If you really want to be a quality dartplayer you really have to put your time in on the pratice board. Some folks put in hours, while others may not seem to need as much to preform well, but in the end we must find what works for us. This article by violinist Noa Kageyama highlights the importance of the nature and quality of your practice.
A Better Way to Practice
While it may be true that there are no shortcuts to anywhere worth going, there certainly are ways of needlessly prolonging the journey. We often waste lots of time because nobody ever taught us the most effective and efficient way to practice. Whether it's learning how to code, improving your writing skills, or playing a musical instrument, practicing the right way can mean the difference between good and great.
You have probably heard the old joke about the tourist who asks a cab driver how to get to Carnegie Hall, only to be told: "Practice, practice, practice!"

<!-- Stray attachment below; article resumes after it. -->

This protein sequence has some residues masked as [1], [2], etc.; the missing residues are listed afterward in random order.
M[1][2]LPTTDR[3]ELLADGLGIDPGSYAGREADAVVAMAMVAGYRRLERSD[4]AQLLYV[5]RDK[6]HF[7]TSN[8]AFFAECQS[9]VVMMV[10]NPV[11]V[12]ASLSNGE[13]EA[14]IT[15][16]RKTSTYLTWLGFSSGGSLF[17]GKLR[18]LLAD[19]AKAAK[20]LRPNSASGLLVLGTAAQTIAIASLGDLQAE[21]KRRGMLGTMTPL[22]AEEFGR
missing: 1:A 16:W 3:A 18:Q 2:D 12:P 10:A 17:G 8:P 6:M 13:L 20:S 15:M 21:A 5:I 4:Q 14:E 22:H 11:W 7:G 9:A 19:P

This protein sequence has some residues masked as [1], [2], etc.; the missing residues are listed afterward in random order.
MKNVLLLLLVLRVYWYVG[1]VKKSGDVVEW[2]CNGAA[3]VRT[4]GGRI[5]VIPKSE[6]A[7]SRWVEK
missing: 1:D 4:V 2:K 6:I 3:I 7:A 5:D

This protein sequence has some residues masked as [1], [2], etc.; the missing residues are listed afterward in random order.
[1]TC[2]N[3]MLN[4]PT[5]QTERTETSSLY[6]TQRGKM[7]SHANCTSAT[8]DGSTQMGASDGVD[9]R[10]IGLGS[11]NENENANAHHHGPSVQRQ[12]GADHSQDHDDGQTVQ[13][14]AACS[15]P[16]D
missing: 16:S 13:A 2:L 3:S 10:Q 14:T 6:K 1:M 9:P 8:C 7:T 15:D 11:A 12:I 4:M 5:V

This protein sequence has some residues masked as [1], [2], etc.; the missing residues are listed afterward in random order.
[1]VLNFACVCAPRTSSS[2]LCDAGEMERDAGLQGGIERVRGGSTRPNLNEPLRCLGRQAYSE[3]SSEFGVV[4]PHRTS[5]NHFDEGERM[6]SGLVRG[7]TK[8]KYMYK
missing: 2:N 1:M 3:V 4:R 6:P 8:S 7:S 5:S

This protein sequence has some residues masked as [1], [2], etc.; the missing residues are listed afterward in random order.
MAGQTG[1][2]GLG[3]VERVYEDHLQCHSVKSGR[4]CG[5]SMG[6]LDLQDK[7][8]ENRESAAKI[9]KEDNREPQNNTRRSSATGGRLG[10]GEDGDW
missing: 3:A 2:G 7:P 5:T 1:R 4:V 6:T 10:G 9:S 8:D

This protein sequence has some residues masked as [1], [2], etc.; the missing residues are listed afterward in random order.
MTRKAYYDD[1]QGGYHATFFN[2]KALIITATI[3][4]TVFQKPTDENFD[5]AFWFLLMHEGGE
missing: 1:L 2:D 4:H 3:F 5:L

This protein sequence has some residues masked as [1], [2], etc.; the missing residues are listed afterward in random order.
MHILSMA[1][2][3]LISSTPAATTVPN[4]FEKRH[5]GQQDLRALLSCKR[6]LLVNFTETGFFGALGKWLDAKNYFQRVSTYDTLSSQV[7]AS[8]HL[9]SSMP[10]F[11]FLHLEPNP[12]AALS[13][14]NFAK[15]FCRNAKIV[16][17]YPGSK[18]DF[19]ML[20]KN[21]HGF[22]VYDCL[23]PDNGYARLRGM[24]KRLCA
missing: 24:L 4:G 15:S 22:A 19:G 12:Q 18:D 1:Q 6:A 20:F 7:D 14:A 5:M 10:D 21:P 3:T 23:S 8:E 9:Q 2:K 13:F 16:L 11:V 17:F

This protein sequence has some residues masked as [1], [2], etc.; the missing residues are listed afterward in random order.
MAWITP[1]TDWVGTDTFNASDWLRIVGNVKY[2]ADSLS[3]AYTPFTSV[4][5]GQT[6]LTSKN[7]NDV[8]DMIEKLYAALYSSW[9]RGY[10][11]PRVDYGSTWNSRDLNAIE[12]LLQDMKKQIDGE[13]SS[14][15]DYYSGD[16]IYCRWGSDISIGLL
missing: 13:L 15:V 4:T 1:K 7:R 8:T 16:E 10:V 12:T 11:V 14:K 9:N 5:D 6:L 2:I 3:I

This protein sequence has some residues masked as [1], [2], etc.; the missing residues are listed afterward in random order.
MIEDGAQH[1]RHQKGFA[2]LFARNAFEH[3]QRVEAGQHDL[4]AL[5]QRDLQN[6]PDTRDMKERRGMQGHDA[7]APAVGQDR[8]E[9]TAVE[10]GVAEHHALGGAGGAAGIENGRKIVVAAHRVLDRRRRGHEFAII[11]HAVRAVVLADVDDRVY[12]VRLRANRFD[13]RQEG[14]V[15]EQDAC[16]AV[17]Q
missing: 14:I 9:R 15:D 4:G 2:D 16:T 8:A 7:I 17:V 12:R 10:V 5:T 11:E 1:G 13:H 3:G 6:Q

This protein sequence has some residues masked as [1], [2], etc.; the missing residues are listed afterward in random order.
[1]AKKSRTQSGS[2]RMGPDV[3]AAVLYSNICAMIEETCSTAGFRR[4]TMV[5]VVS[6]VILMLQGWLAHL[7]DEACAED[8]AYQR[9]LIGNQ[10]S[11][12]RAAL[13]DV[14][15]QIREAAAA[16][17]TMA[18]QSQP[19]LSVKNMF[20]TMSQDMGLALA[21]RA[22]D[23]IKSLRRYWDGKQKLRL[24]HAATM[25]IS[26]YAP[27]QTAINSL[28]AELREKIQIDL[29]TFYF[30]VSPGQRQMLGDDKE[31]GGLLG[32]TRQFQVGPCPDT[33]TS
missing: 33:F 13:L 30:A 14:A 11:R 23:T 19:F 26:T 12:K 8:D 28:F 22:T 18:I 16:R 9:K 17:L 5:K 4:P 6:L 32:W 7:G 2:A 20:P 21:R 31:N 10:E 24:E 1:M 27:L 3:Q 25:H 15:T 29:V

I began playing the violin at age two, and for as long as I can remember, there was one question which haunted me every day.
Am I practicing enough?
What Do Performers Say?
I scoured books and interviews with great artists, looking for a consensus on practice time that would ease my conscience. I read an interview with Rubinstein, in which he stated that nobody should have to practice more than four hours a day. He explained that if you needed that much time, you probably weren't doing it right.